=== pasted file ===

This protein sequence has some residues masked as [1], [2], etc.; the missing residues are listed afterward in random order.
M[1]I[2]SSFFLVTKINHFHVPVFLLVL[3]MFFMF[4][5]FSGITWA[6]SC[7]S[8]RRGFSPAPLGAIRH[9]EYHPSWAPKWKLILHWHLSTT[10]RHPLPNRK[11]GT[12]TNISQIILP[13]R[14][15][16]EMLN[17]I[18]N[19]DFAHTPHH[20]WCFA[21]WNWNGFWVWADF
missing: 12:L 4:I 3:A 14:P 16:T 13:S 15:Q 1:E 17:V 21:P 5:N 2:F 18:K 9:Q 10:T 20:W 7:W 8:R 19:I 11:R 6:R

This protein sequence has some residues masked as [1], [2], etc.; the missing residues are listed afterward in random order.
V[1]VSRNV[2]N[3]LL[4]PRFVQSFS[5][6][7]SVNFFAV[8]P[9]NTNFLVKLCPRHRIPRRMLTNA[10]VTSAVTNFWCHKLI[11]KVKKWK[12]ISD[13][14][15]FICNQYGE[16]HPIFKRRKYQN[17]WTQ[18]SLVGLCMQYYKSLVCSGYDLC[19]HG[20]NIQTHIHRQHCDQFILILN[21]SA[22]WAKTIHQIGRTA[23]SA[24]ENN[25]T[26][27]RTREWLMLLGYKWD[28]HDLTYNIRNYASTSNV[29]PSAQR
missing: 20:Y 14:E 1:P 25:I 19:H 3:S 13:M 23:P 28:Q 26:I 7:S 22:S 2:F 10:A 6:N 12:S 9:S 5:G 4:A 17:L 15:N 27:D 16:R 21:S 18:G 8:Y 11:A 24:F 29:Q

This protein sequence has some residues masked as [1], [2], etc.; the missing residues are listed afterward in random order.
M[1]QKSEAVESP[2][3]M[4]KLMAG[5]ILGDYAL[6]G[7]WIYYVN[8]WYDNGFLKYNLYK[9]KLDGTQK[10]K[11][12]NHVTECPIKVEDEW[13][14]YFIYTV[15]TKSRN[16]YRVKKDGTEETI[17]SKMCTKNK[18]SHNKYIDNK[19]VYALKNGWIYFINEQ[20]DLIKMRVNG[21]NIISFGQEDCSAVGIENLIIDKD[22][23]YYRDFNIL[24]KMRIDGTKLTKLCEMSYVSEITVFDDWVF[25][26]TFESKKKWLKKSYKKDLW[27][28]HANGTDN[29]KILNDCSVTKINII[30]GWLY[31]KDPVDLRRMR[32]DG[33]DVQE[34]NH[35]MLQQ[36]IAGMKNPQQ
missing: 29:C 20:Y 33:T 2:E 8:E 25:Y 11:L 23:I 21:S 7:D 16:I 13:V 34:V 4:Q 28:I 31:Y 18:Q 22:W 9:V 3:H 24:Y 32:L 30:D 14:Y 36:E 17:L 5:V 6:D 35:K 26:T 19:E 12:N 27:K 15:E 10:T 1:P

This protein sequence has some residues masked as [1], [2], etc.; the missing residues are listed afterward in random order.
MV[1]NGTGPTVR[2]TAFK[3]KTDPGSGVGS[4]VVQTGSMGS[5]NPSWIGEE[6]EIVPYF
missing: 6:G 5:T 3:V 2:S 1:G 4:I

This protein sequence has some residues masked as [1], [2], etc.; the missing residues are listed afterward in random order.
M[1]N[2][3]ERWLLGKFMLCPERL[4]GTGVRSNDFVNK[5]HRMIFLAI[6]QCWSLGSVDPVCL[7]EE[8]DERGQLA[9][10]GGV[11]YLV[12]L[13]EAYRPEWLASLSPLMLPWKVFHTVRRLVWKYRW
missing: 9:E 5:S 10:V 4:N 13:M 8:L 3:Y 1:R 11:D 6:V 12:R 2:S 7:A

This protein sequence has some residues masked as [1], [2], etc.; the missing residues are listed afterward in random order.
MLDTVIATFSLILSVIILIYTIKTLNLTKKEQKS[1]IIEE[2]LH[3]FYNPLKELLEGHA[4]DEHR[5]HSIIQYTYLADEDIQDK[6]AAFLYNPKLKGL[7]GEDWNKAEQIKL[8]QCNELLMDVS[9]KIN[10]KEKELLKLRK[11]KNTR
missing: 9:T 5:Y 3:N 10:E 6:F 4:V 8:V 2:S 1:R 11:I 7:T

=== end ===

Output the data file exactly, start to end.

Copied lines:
This protein sequence has some residues masked as [1], [2], etc.; the missing residues are listed afterward in random order.
M[1]I[2]SSFFLVTKINHFHVPVFLLVL[3]MFFMF[4][5]FSGITWA[6]SC[7]S[8]RRGFSPAPLGAIRH[9]EYHPSWAPKWKLILHWHLSTT[10]RHPLPNRK[11]GT[12]TNISQIILP[13]R[14][15][16]EMLN[17]I[18]N[19]DFAHTPHH[20]WCFA[21]WNWNGFWVWADF
missing: 12:L 4:I 3:A 14:P 16:T 13:S 15:Q 1:E 17:V 21:P 5:N 2:F 18:K 9:Q 10:T 20:W 7:W 8:R 19:I 11:R 6:R

This protein sequence has some residues masked as [1], [2], etc.; the missing residues are listed afterward in random order.
V[1]VSRNV[2]N[3]LL[4]PRFVQSFS[5][6][7]SVNFFAV[8]P[9]NTNFLVKLCPRHRIPRRMLTNA[10]VTSAVTNFWCHKLI[11]KVKKWK[12]ISD[13][14][15]FICNQYGE[16]HPIFKRRKYQN[17]WTQ[18]SLVGLCMQYYKSLVCSGYDLC[19]HG[20]NIQTHIHRQHCDQFILILN[21]SA[22]WAKTIHQIGRTA[23]SA[24]ENN[25]T[26][27]RTREWLMLLGYKWD[28]HDLTYNIRNYASTSNV[29]PSAQR
missing: 20:Y 14:E 1:P 25:I 19:H 3:S 13:M 23:P 28:Q 26:I 7:S 22:S 2:F 10:A 6:N 12:S 9:S 5:G 4:A 17:L 15:N 27:D 16:R 21:S 18:G 8:Y 11:A 24:F 29:Q

This protein sequence has some residues masked as [1], [2], etc.; the missing residues are listed afterward in random order.
M[1]QKSEAVESP[2][3]M[4]KLMAG[5]ILGDYAL[6]G[7]WIYYVN[8]WYDNGFLKYNLYK[9]KLDGTQK[10]K[11][12]NHVTECPIKVEDEW[13][14]YFIYTV[15]TKSRN[16]YRVKKDGTEETI[17]SKMCTKNK[18]SHNKYIDNK[19]VYALKNGWIYFINEQ[20]DLIKMRVNG[21]NIISFGQEDCSAVGIENLIIDKD[22][23]YYRDFNIL[24]KMRIDGTKLTKLCEMSYVSEITVFDDWVF[25][26]TFESKKKWLKKSYKKDLW[27][28]HANGTDN[29]KILNDCSVTKINII[30]GWLY[31]KDPVDLRRMR[32]DG[33]DVQE[34]NH[35]MLQQ[36]IAGMKNPQQ
missing: 29:C 20:Y 33:T 2:E 8:E 25:Y 11:L 23:I 21:S 7:D 16:I 13:V 34:V 4:Q 28:I 31:Y 18:Q 22:W 9:V 3:H 24:Y 32:L 30:D 14:Y 36:E 17:L 5:V 6:D 35:K 26:T 19:E 12:N 27:K 15:E 10:T 1:P

This protein sequence has some residues masked as [1], [2], etc.; the missing residues are listed afterward in random order.
MV[1]NGTGPTVR[2]TAFK[3]KTDPGSGVGS[4]VVQTGSMGS[5]NPSWIGEE[6]EIVPYF
missing: 6:G 5:T 3:V 2:S 1:G 4:I

This protein sequence has some residues masked as [1], [2], etc.; the missing residues are listed afterward in random order.
M[1]N[2][3]ERWLLGKFMLCPERL[4]GTGVRSNDFVNK[5]HRMIFLAI[6]QCWSLGSVDPVCL[7]EE[8]DERGQLA[9][10]GGV[11]YLV[12]L[13]EAYRPEWLASLSPLMLPWKVFHTVRRLVWKYRW
missing: 9:E 5:S 10:V 4:N 13:M 8:L 3:Y 1:R 11:D 6:V 12:R 2:S 7:A

This protein sequence has some residues masked as [1], [2], etc.; the missing residues are listed afterward in random order.
MLDTVIATFSLILSVIILIYTIKTLNLTKKEQKS[1]IIEE[2]LH[3]FYNPLKELLEGHA[4]DEHR[5]HSIIQYTYLADEDIQDK[6]AAFLYNPKLKGL[7]GEDWNKAEQIKL[8]QCNELLMDVS[9]KIN[10]KEKELLKLRK[11]KNTR
missing: 9:T 5:Y 3:N 10:E 6:F 4:V 8:V 2:S 1:R 11:I 7:T